It Takes a Village to Sustain a Vibrant Arts City
By James Frazier
COVID-19 showed us in 2020 is that historically underfunded communities and community-based organizations of color were hardest hit by the economic downturn. In New Jersey, the coronavirus pandemic devastated the arts industry, costing the creative economy business $3.9 billion in revenue; 73,640 people lost their jobs. As part of the global response, some corporate sponsors and funders re-thought their diversity, equity, and inclusion strategies; and others continued or increased their tradition of giving to underserved and marginalized populations of creatives.
In Newark, Bank of America has expanded its support of Black Film Festival to include the Newark Museum of Art at Home programs and activities. The program launched in April 2020 and brings art, science, and cultural experiences to people online. The PNC Foundation forms partnerships with local nonprofit organizations to expand educational opportunities and promote the growth of communities through economic development initiatives. Audible is the fastest-growing employer in the city of Newark. The organization thinks about its neighborhood investments and how to contribute to the tech and innovation ecosystem, which is key in a virtual world where galleries have been closed due to the pandemic. Art spaces like Akwaaba Gallery in the West Ward and even 2019’s citywide Newark Arts Festival resorted to apps and virtual gallery experiences while potential patrons sheltered in place. The Prudential Foundation has aided the arts, business, and the community by playing a notable role in Newark’s redevelopment. In addition, their foundation supports local arts and cultural organizations and projects throughout the city, such as New Jersey Performing Arts Center (NJPAC), Newark Symphony Hall, Newark Public Library, Newark Museum of Arts, WBGO, New Jersey Symphony Orchestra, Newark Arts, and Lincoln Park Coast Cultural District.
Other funders and grant-making organizations include Newark Arts, Victoria Foundation, NJ CARES Act Funding via NJSCA, the Geraldine R. Dodge Foundation, NJ State Council on the Arts, Momentum Fund of United Philanthropy Forum, Mid Atlantic Arts Foundation Resilience Fund, Turrell Fund, Bank of America, TD Bank, Verizon, M&T Bank, PSEG, Hanini Group, New Jersey Economic Development Authority, and New Jersey Redevelopment Authority. PSEG’s Newark Arts Emergency Grant, made possible by funding from the New Jersey Arts and Culture Recovery Fund, is a need-based minigrant of $1,000. The grant provides financial support to individual artists to create music, dance, theatre, film, visual, and literary art projects.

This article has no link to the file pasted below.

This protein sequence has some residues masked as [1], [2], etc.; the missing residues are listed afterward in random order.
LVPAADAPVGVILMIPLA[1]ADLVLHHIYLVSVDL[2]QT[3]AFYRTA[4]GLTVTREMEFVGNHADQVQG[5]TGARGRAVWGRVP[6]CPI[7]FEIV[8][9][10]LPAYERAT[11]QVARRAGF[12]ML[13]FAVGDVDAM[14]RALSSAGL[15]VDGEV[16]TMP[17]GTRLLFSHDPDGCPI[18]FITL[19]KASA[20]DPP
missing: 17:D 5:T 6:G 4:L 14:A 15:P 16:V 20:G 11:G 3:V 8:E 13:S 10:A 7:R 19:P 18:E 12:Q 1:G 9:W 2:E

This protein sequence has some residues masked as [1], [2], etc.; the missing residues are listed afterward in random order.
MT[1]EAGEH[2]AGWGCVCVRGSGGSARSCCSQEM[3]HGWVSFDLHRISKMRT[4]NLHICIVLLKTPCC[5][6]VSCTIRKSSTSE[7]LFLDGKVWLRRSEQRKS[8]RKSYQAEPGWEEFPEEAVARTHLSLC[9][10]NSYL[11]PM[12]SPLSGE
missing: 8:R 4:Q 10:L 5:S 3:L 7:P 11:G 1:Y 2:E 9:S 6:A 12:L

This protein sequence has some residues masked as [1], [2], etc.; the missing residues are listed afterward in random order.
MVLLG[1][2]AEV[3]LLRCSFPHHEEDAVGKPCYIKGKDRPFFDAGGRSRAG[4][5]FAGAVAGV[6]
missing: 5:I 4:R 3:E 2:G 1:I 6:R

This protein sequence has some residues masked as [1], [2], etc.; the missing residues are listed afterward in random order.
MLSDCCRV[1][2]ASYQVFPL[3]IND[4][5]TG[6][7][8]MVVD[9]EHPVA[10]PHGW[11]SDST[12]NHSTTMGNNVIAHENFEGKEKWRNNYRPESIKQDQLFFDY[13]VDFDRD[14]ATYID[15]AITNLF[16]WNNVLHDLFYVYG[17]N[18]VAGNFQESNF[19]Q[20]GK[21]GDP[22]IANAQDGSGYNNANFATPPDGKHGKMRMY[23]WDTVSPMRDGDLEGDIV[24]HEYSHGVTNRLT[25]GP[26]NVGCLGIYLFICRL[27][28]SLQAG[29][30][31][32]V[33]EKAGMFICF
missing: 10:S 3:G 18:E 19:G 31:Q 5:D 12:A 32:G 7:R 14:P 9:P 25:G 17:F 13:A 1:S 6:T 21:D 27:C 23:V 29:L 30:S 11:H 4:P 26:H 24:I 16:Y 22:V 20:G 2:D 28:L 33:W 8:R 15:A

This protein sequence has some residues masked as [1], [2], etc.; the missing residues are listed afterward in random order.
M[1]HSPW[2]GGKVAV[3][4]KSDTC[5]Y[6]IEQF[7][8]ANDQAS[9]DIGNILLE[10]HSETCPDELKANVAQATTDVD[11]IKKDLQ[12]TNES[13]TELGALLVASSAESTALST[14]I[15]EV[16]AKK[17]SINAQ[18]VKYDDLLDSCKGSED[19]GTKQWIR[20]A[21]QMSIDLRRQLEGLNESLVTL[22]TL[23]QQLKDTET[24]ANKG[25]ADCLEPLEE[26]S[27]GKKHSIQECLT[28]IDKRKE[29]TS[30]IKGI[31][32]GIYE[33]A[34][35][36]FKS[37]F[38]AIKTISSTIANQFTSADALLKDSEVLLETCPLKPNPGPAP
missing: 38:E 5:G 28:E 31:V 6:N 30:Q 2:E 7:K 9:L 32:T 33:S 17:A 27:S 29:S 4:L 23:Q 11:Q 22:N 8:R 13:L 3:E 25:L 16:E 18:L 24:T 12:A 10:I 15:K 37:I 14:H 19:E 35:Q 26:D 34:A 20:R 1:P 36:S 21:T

In January 2020, Mayor Baraka announced the creation of the the City of Newark’s first arts grant program, the Creative Catalyst Fund, to ensure that the arts continue to thrive. The fund will provide up to $1 million dollars annually for at least the next three years, beginning with $750,000 provided by the City in 2020 to seed the initiative.
Horizon Foundation for New Jersey is the title sponsor for NJPAC’s “Sounds of the City,” a free, popular, outdoor concert series that brings residents together every week in Chambers Plaza. Horizon Foundation Sounds of the City is made possible through a collaboration between NJPAC and the Horizon Foundation for New Jersey and their mutual dedication to providing the community with access to enriching resources, including exceptional entertainment. The Geraldine R. Dodge Foundation has been a stalwart supporter of the arts in New Jersey across a variety of disciplines including music, opera, theater, dance and visual arts with a strong emphasis on arts education programming.
The arts cannot happen without financial support, period. While our arts organizations and working artists of all disciplines are driving the culture and creativity forward, it would not be possible without the ongoing financial support from anchor corporate institutions, foundations and grant-making organizations at a national, state and local level. We are grateful for the funders and supporters that keep the arts alive in Newark, New Jersey and leading the way.
James Frazier is the executive producer and resident reporter with the Newark News & Story Collaborative and creative director of The Vision Room.